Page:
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Wandylaw windfarm appeal on the cards 

Another public enquiry is on the cards for Berwick Borough Council, this one into the decision to reject an application for Wandylaw windfarm.

In October last year, the council’s planning committee went against their officers’ recommendation and refused a planning application for a wind farm at Wandylaw from RidgeWind, who subsequently appealed, and a public inquiry will now take place, probably in September.

Councillors will be asked at a meeting tonight (Thursday), to agree to the allocation of £100,000 to cover the council’s costs of the inquiry.

As the committee went against the recommendation by officers to approve the plans, the council must engage specialist, external consultants to represent the council’s case for refusing the planning application.

A report prepared ahead of tonight’s meeting states: “External consultants will require guidance from council officers, access to a mass of files and other documents, and administrative support. It is envisaged that this will require a part-time clerical officer to co-ordinate the preparation work for the inquiry and ensure that the inquiry itself runs smoothly and efficiently.”

The application for 10 turbines at Wandylaw was rejected by eight votes to two at the meeting in October. Planners felt the development would have a “significant detrimental impact on the landscape character and visual amenity of this part of north Northumberland and on the setting of the Northumberlnad National Park, North Northumberland Coast Area of Outstanding Natural Beauty and Heritage Coast due to the scale and location of the proposed wind turbines.”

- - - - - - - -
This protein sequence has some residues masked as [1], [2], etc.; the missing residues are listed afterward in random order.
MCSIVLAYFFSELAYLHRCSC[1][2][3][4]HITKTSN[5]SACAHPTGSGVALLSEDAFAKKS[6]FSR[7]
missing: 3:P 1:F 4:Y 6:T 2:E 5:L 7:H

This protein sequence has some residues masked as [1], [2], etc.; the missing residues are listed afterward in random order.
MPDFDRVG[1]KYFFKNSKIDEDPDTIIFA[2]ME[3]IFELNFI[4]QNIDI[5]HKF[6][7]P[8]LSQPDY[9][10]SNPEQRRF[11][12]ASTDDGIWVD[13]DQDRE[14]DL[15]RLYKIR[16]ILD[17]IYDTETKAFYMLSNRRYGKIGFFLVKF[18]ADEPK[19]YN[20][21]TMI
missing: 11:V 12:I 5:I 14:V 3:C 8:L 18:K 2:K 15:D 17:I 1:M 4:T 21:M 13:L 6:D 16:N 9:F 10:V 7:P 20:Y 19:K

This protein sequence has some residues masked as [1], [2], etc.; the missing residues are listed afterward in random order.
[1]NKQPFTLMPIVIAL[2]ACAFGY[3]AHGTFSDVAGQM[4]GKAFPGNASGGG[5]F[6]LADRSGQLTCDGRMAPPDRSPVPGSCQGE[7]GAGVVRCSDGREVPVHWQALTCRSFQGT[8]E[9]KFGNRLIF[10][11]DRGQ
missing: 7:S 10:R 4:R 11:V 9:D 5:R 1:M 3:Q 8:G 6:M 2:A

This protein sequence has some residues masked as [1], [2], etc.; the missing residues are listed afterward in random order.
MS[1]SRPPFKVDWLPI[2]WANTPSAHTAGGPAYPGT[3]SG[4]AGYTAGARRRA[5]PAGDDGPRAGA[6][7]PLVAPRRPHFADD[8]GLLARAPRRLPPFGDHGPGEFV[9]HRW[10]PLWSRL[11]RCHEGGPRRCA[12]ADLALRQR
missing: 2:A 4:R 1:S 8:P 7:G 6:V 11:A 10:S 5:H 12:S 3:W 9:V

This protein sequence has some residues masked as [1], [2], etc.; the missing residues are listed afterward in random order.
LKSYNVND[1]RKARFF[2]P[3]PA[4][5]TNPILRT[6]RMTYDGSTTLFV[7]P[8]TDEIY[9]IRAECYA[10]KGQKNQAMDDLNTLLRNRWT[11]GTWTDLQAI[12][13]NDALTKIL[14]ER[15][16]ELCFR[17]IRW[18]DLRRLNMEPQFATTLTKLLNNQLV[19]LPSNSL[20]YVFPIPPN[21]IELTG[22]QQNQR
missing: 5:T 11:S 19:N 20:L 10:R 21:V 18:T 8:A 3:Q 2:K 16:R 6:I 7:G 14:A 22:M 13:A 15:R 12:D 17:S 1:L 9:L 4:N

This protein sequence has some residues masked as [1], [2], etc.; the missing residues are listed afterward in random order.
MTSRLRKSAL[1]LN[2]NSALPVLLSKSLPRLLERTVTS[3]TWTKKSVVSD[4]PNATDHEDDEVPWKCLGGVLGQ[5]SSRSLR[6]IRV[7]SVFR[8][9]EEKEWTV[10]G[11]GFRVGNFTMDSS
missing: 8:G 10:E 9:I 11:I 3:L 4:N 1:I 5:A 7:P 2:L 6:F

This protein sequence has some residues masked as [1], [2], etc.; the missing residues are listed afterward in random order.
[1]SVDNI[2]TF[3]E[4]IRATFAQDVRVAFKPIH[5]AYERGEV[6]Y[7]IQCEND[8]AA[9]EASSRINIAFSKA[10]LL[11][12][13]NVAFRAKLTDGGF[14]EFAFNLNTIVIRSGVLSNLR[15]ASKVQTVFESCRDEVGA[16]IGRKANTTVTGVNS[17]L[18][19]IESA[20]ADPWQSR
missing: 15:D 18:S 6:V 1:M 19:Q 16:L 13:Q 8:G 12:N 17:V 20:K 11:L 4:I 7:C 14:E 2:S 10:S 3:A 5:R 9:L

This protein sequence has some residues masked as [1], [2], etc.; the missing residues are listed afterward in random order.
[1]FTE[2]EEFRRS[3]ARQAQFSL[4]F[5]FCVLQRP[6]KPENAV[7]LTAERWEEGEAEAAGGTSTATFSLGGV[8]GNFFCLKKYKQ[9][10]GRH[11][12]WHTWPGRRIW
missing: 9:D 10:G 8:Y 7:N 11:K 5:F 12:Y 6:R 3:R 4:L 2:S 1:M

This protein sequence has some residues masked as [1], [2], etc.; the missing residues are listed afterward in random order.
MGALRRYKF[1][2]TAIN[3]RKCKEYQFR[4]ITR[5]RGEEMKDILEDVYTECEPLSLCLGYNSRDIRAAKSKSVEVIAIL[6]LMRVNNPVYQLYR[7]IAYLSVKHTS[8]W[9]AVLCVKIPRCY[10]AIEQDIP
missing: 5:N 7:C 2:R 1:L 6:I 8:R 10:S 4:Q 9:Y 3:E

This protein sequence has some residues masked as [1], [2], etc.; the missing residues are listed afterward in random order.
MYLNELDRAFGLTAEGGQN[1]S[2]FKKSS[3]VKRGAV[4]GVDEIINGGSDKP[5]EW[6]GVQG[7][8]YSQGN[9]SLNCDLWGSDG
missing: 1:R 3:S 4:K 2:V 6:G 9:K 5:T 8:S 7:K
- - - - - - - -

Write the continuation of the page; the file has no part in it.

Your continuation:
The cumulative effects of the windfarm at Wandylaw and that proposed at Middlemoor was also given as a reason for the rejection of the application, as was the negative effect on tourism, and the risk to low-flying aircraft due to radar interference. The Middlemoor application went to a 12-day public inquiry in November, and the inspector’s decision is pending.

Berwick Advertiser

23 April 2008

This article is the work of the source indicated. Any opinions expressed in it are not necessarily those of National Wind Watch.

The copyright of this article resides with the author or publisher indicated. As part of its noncommercial educational effort to present the environmental, social, scientific, and economic issues of large-scale wind power development to a global audience seeking such information, National Wind Watch endeavors to observe “fair use” as provided for in section 107 of U.S. Copyright Law and similar “fair dealing” provisions of the copyright laws of other nations. Send requests to excerpt, general inquiries, and comments via e-mail.

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